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‘AI is increasingly outperforming human intelligence’

How life sciences companies are leveraging artificial intelligence

Health-related data and its collection have grown exponentially recently, thanks in part to a range of digital tools and the Internet of Things (IoT) which uses sensors to collect millions of data points of physiological data from patients over a period of time. According to Promit Roy, PhD candidate, Trinity Business School, Trinity College, and associate director innovation, Novartis Ireland, the "enormous data these technologies and channels cater are very resource and time intensive."

Analysing this data and identifying patterns and signals and adverse events are “crucial for life science industries,” he says. “However, screening and processing data to eliminate noise and find knowledge is a challenge for the pharmaceutical industry. This requires new approaches to handle/screen them for useful information.” As a result, the sector is turning towards artificial intelligence (AI) to support this data collection and analysis.

Human vs machine

Martin Kussmann, chief scientific officer, Nuritas, explains how AI outperforms human intelligence. "Human intelligence is still unmatched when it comes to versatility: the human brain is extremely flexible in developing and executing a vast array of cognitive and creative capabilities.

“However, AI is increasingly outperforming human intelligence when it comes to data processing speed, handling huge volumes of data, establishing connections between [especially at a first glance unrelated] large sets of information, fast learning, and – first and foremost – forecasting and predicting scenarios, behaviour, and functions of complex systems.”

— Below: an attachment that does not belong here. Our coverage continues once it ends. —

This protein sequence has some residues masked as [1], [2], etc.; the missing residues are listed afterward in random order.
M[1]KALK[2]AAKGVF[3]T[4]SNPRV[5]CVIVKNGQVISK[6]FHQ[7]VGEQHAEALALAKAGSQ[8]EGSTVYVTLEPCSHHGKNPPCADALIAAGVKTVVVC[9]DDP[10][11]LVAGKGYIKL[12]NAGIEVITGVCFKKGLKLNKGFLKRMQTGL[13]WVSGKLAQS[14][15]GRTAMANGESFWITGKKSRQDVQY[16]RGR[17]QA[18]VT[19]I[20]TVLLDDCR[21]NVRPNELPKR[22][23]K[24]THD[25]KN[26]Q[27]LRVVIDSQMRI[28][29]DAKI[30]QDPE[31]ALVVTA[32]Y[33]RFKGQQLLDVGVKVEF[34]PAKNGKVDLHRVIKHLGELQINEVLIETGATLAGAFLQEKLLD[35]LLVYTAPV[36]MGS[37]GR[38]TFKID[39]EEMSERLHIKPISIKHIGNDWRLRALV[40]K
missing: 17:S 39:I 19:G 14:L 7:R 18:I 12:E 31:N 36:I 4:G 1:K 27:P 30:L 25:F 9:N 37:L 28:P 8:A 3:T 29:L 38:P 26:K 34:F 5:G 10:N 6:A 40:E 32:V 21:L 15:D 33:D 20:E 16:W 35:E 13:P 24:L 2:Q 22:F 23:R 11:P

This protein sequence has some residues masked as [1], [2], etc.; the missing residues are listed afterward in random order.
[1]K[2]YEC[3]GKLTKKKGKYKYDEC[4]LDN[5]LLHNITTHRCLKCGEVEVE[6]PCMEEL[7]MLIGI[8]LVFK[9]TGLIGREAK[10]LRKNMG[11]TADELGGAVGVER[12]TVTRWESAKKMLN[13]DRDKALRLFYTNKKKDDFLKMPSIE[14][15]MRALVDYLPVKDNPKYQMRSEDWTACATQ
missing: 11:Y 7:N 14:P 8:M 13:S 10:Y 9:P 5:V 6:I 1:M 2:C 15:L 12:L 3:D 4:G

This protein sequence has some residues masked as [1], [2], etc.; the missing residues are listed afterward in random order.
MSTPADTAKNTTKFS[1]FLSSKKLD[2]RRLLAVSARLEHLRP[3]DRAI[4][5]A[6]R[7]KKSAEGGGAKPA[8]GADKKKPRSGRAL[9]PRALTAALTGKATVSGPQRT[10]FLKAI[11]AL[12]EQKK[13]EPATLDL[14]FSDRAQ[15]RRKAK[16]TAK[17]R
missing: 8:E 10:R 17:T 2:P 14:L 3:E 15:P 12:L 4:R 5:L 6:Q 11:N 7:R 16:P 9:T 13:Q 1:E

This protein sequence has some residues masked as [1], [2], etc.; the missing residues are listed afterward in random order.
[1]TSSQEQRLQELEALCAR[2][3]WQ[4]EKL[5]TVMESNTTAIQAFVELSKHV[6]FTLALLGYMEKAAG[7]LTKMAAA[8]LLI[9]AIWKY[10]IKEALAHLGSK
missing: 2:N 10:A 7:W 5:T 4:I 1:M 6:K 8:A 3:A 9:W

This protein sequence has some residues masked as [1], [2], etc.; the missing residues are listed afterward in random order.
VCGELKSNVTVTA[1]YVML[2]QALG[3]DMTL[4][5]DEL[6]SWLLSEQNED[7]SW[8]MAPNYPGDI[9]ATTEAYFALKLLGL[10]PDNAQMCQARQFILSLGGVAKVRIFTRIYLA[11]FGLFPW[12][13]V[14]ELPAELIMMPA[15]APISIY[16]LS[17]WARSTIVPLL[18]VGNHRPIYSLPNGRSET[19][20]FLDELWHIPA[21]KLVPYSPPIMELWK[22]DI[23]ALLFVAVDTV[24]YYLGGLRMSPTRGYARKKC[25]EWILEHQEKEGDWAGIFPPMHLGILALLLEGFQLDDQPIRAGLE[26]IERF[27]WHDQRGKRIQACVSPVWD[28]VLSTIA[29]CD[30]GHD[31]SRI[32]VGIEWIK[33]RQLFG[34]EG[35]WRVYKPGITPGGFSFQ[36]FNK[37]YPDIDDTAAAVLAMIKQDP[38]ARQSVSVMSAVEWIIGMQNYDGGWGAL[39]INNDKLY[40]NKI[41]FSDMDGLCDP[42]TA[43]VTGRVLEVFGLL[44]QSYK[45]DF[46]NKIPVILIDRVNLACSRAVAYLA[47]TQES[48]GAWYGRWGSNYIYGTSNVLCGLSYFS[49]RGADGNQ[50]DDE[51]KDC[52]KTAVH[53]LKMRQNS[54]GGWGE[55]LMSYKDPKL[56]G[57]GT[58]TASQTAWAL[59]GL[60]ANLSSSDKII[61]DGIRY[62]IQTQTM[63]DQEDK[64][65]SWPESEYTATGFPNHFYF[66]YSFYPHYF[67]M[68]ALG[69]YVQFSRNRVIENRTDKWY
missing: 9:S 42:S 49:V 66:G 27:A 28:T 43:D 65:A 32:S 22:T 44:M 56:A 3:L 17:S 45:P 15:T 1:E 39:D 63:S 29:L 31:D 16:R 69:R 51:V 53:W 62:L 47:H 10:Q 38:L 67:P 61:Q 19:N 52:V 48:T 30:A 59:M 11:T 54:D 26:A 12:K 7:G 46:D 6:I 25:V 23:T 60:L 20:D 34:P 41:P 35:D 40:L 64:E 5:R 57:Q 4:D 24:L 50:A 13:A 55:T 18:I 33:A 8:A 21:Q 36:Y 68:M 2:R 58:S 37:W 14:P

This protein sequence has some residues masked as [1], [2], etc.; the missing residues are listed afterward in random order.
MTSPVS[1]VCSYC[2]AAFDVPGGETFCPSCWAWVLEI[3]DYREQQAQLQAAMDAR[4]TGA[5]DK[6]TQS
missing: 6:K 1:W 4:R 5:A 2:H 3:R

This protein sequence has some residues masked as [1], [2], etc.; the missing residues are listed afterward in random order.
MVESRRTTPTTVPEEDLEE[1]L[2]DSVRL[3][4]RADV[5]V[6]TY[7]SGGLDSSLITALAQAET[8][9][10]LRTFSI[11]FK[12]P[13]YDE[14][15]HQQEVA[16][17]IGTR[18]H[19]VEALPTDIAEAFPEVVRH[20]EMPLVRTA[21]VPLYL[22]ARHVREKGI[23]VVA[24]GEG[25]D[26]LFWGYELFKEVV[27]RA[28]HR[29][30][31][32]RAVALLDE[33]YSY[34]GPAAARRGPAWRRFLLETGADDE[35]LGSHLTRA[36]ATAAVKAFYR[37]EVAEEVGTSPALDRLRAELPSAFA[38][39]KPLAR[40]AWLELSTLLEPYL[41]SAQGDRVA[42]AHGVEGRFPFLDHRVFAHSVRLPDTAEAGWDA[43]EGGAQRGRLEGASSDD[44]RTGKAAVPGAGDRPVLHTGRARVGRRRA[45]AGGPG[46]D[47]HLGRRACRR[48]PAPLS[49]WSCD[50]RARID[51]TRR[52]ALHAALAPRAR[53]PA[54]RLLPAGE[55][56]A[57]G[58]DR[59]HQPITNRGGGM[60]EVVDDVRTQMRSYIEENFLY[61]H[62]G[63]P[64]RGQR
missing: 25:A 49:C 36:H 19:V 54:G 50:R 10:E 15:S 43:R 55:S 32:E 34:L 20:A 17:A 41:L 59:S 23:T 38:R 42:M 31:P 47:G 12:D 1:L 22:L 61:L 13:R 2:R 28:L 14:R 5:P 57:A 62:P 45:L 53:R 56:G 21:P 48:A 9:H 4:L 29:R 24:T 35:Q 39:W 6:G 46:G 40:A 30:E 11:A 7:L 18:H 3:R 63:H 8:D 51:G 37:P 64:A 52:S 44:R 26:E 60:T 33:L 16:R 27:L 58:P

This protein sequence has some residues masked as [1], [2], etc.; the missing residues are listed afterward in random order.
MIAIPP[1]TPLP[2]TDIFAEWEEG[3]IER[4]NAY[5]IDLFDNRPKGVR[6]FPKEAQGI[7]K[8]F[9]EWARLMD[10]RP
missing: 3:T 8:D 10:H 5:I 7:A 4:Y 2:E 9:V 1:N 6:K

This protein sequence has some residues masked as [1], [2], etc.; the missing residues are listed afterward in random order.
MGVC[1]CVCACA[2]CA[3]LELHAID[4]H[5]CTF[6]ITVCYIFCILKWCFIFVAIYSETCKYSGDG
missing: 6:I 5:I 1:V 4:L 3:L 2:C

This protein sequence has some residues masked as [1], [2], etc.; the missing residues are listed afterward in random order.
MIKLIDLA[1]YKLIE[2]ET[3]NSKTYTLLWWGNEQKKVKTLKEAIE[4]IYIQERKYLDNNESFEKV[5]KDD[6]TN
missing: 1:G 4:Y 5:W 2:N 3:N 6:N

AI-inspired innovations

Dr Kussman explains that AI is already revolutionising the sector. “It has tremendous impact on medicine, nutrition, diagnostics, environmental science, logistics, robotics, and this impact will exponentially grow. Rational drug design for example is nowadays greatly enhanced by AI and yields more efficacious drugs in a shorter time.

“In medical diagnostics, AI’s superb capability of pattern recognition is widely used to improve and accelerate early and precise detection of disease states and deviations from healthy physiology, especially when combined with imaging technologies.”

Yufei Huang, associate professor in operations management, Trinity Business School, Trinity College, says that AI is an “enabler” for the life science sector and there are many ways it can be used.

These include: centralised clinical trials for new drugs and the ability to implement the trial remotely to participants across a wider geographical area, reducing the cost and increasing the change of relevant and accurate data; assisting with healthcare access and basic diagnostics from telemedicine in areas where there is a lack of trained professionals; and adverse event (AE) detection and management where real-time monitoring by AI allows patients to report side effects of drugs and reduces the overall time to identify and report AE cases to the life science company and health authorities.

Dr Huang says that due to a rising interest in body wearable sensors and their commercial availability that generating varied data from variable sources will soon be the new norm but that “it is our social, ethical and corporate responsibility to ensure that what we substitute for a human is validated enough to provide quality healthcare”

Edel Corrigan

Edel Corrigan is a contributor to The Irish Times